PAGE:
The following is a question submitted by a reader to Federal Times columnist Reg Jones, a charter member of the senior executive service and the resident expert on federal employee retirement issues.

A Fed Times reader asks:

“When I was working, I was paying into my Medicare biweekly. Now that I’m fully retired, say when I start applying for Medicare three months before my 65th birthday, will I get billed for this every three months? And if so will I get a reimbursement check a year later [for the amount I paid in?]

My father was working for the city back then, and he had to pay into his Medicare, but they reimbursed him with a check. Does it make a difference if he used to work for the city, and I used to work for the state?”

Reg’s response:

When you retired, you were no longer required to pay for Medicare Part A.

However, if you are receiving a Social Security benefit, you will be automatically enrolled in Medicare Part B. You will have to pay for that coverage unless you decline it.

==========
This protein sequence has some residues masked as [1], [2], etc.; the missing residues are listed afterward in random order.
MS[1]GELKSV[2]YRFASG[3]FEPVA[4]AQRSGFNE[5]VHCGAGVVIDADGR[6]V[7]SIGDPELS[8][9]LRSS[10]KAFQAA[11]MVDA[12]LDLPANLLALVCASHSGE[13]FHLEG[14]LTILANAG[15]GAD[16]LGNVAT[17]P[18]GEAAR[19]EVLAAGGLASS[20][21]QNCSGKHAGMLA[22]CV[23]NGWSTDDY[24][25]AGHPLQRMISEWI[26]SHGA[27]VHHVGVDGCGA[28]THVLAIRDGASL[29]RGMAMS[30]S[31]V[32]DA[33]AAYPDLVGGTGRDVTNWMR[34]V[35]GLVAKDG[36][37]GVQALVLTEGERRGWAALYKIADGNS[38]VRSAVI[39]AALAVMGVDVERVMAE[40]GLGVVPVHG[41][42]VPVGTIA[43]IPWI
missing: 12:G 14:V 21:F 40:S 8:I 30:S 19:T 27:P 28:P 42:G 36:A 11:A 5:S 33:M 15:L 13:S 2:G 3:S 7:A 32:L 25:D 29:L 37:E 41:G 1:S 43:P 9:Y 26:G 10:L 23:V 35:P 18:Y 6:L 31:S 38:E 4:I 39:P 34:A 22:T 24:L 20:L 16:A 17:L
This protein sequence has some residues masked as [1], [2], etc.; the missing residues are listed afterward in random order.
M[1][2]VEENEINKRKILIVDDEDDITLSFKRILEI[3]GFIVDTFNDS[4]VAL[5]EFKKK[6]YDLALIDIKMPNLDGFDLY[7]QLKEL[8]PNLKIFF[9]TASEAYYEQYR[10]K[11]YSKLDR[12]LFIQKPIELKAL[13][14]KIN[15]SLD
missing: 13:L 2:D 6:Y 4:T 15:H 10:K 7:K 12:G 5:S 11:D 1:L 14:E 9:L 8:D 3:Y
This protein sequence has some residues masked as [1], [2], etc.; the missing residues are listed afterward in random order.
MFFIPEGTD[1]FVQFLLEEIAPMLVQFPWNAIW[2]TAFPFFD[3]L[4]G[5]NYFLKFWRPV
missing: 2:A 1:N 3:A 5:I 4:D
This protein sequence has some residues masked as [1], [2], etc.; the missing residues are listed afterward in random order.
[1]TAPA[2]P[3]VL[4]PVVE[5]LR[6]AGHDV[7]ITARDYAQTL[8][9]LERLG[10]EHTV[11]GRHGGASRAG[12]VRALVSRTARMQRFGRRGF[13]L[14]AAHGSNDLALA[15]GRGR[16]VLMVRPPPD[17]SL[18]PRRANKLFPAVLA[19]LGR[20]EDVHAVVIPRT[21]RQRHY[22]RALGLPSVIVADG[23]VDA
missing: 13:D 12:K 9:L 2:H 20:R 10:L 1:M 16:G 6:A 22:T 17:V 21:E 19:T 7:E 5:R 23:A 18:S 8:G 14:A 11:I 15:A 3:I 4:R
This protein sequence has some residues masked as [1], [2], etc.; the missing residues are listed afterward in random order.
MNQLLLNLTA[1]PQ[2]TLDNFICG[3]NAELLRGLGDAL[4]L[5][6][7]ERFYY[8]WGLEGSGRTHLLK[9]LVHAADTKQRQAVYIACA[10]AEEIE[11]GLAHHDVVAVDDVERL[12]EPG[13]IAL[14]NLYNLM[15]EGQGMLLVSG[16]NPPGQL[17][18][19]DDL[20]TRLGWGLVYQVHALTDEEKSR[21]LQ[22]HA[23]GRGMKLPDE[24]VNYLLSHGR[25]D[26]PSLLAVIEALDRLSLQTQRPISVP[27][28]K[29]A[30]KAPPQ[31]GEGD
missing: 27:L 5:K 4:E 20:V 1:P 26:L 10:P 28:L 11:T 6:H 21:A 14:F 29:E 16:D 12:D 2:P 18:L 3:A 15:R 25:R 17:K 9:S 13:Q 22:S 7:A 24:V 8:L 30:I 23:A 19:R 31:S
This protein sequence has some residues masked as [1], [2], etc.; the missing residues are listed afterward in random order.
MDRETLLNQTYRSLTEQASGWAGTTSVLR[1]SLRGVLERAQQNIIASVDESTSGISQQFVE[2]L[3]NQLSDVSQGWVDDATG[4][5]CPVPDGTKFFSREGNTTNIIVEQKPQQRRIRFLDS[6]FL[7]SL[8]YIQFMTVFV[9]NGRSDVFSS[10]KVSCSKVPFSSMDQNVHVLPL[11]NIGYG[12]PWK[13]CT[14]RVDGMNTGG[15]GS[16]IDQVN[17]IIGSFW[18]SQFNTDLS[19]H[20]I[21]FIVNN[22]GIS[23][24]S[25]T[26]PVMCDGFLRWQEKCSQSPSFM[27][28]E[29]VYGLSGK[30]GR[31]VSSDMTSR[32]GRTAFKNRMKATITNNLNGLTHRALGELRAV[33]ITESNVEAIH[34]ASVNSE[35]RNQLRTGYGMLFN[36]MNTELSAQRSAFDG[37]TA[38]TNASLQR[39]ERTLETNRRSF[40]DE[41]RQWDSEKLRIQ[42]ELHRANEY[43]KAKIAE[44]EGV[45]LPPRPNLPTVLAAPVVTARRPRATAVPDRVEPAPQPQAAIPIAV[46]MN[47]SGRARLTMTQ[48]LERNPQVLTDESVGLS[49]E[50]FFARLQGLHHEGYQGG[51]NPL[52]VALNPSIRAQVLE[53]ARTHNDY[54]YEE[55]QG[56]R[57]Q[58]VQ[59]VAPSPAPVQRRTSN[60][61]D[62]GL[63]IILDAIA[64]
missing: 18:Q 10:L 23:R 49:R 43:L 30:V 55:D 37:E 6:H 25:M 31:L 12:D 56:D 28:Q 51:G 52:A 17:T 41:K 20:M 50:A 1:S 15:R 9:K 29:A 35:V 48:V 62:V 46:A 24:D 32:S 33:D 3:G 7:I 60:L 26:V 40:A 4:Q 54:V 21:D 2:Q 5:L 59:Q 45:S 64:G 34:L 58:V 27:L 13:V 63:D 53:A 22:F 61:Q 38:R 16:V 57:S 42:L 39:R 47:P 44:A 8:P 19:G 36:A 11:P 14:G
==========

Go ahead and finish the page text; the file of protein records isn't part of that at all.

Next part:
If you aren’t receiving a Social Security benefit, you have the option to enroll in Part B during the seven-month enrollment period that begins three months before you turn age 65 and ends three  months after that month.

If you decide not to enroll and later decide that you want to do that, you can sign up during any open enrollment period. Open enrollment periods begin every year on Jan. 1 and end on March 31.

Just beware that your premiums would be increased for every year you declined that coverage.

Got a question for the Federal Times retirement expert? Send inquiries to

Reg Jones, a charter member of the senior executive service, is our resident expert on retirement and the federal government. From 1979 to '95, he served as an assistant director of the Office of Personnel Management handling recruiting and examining, white and blue collar pay, retirement, insurance and other issues. Opinions expressed are his own.

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